Court of Leaves, Painting by GateKeeper
By TONY SEED
1890 (29 December): The 7th U.S. Cavalry commanded by Col. James Forsyth massacred 300 unarmed and peaceful Lakhota Sioux Indians, many of them women and children, at Wounded Knee Creek (Chankpe Opi Wakpala), South Dakota – a Lakota encampment on the Pine Ridge Indian Reservation – after a fruitless search for weapons in their encampment. In other words, the Sioux are completely disarmed. About thirty soldiers also died, many victims of their own crossfire. Continue reading
Canada must provide humanitarian assistance without conditions to the people of the Philippines | SAM MacLEAN
My thoughts have been with all my friends and the fraternal peoples of the Philippines and South Asia threatened from super typhoon Mangkhut. My aim in this reflection is to analyze the news coverage of both Florence and Mangkhut and to inform Canadians about the reality facing the Filipino people.
(September 15) – Mangkhut is the 15th and strongest storm this year to batter the Philippines.
Mangkhut (also known as Ompong) has brought ferocious winds of up to 130mph and a storm surge of up to 23ft. The Category 5 typhoon greatly surpasses the strength of Hurricane Florence now striking the US Atlantic coast.
Protesters block the gates of Kinder Morgan’s Burnaby Mountain facility, March 17, 2018.
Context for the first European image of the Aztec capital, razed by the Spanish in 1521 | KATE WILES
June 24, 1834. Ludger Duvernay and the members of the Aide-toi, le ciel t’aiders Society (“God helps those who help themselves”) institute June 24 as Quebec’s National Day | http://www.fetenationale.qc.ca
On June 24, the people of Quebec officially mark their National Day established in 1834 by the Quebec patriot Ludger Duvernay and the members of the Aide-toi, le ciel t’aidera Society (“God helps those who help themselves”). The Society was founded on March 8 of the same year with the aim to “provide a designated place for thought to discuss the country’s state of affairs” and “to rekindle the burning desire of love of country, either by shedding light on the deeds of those governing us, or by paying fair tribute to the eloquent and brave defenders of our rights.” Continue reading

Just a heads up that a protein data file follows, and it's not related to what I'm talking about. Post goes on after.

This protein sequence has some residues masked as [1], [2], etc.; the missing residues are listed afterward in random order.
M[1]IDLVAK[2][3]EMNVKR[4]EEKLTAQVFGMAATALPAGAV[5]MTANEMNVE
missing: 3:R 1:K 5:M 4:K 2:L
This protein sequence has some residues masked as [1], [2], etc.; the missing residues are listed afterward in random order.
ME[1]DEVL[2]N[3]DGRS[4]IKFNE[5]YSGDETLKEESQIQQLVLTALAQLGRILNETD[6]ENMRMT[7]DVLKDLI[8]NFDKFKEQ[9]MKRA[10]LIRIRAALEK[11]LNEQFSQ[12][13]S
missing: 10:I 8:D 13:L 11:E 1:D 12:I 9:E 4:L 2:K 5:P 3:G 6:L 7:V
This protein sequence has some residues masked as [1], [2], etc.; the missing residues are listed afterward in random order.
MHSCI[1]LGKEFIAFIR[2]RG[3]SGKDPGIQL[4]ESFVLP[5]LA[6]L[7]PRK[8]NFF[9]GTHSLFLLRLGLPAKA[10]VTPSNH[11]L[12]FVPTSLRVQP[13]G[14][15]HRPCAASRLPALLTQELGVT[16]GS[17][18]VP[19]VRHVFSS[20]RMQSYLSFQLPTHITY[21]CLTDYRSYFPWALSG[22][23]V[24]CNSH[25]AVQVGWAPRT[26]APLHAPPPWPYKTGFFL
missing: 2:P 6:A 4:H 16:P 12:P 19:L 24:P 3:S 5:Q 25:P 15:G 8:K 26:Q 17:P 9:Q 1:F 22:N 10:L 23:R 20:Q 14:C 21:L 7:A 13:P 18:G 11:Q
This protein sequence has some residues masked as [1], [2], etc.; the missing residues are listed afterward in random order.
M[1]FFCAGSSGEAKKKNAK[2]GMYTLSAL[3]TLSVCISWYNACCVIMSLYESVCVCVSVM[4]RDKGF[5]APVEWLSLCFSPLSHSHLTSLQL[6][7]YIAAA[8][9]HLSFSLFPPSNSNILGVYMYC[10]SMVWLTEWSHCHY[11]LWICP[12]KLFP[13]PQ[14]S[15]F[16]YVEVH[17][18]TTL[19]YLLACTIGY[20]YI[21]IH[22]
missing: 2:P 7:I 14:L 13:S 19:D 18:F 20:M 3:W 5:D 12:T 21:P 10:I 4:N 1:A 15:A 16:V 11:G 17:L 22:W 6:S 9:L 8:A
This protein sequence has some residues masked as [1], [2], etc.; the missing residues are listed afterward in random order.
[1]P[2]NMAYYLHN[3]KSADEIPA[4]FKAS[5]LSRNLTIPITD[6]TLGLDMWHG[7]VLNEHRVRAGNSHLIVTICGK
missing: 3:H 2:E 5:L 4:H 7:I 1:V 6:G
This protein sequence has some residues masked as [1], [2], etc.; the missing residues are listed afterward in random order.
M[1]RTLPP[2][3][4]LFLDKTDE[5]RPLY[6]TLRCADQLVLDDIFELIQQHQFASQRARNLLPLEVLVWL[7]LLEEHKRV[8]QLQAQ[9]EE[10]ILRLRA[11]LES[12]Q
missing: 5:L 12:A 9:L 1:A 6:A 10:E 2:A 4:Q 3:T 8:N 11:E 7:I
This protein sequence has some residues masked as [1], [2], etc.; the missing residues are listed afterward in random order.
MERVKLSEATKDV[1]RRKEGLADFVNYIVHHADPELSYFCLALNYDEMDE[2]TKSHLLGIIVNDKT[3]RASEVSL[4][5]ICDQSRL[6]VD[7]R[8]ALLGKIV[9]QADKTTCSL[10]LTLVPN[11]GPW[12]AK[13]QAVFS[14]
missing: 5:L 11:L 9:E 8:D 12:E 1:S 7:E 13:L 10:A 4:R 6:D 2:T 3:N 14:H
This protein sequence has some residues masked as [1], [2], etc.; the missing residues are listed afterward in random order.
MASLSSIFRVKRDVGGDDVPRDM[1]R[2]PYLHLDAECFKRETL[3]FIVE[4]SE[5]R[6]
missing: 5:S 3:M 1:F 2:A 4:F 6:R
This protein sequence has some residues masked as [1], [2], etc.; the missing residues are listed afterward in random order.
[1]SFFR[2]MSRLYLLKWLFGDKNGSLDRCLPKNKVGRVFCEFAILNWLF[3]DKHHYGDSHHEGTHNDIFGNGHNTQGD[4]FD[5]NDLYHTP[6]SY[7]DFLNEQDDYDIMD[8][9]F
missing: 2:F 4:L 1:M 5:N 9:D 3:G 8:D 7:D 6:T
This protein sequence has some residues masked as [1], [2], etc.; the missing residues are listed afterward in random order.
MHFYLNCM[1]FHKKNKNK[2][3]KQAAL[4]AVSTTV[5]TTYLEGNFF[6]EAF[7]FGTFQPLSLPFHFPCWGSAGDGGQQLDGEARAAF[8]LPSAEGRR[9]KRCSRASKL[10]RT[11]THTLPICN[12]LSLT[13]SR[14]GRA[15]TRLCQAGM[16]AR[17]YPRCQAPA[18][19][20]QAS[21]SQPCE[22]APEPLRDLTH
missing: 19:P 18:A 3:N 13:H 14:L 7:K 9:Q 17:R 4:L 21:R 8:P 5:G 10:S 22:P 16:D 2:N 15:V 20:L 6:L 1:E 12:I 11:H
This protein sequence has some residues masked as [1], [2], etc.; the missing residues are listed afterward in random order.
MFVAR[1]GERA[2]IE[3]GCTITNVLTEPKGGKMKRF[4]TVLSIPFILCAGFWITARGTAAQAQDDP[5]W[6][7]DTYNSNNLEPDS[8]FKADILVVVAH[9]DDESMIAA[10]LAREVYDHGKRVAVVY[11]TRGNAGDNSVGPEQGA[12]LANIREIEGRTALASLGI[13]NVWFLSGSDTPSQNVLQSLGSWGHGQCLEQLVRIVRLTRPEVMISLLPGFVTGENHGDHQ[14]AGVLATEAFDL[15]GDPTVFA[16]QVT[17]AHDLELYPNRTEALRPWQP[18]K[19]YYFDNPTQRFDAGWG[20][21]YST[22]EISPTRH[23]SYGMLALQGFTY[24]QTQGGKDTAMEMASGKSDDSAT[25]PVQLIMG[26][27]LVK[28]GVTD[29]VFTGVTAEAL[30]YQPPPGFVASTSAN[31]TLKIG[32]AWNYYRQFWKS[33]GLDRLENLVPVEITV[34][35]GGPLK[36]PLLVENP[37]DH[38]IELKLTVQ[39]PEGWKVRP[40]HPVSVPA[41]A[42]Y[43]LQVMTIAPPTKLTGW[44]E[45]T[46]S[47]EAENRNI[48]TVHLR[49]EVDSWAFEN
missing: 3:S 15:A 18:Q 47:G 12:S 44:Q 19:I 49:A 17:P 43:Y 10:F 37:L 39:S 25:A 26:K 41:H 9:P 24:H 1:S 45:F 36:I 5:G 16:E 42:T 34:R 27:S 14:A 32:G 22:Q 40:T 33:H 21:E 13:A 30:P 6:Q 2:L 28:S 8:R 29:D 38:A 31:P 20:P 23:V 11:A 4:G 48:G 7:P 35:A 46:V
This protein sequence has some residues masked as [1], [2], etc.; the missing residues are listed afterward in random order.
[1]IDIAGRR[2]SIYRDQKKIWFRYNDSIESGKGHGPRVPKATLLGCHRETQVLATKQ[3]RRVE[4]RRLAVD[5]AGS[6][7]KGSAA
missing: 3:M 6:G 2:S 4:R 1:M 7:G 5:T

By TONY SEED (Published March 21, slightly revised by the author on March 26)
According to CNN, Cuban president Raul Castro “refused to answer the question,” when US president Barack Obama called on Jim Acosta, the Senior White House Correspondent for CNN, a Cuban-American, to ask the first question in a joint press conference with President Raúl Castro at the Palace of the Revolution in Havana on March 21. (After the presentations by the two heads of state in the joint press conference, the floor was opened to questions from the large number of international and Cuban journalists.) Acosta cynically asked if Cuba would release political prisoners.
President Castro immediately replied:
“Give me the list of political prisoners and I will release them immediately. Just mention a list. What political prisoners? Give me a name or names. After this meeting is over, you can give me a list of political prisoners. And if we have those political prisoners, they will be released before tonight ends.” Continue reading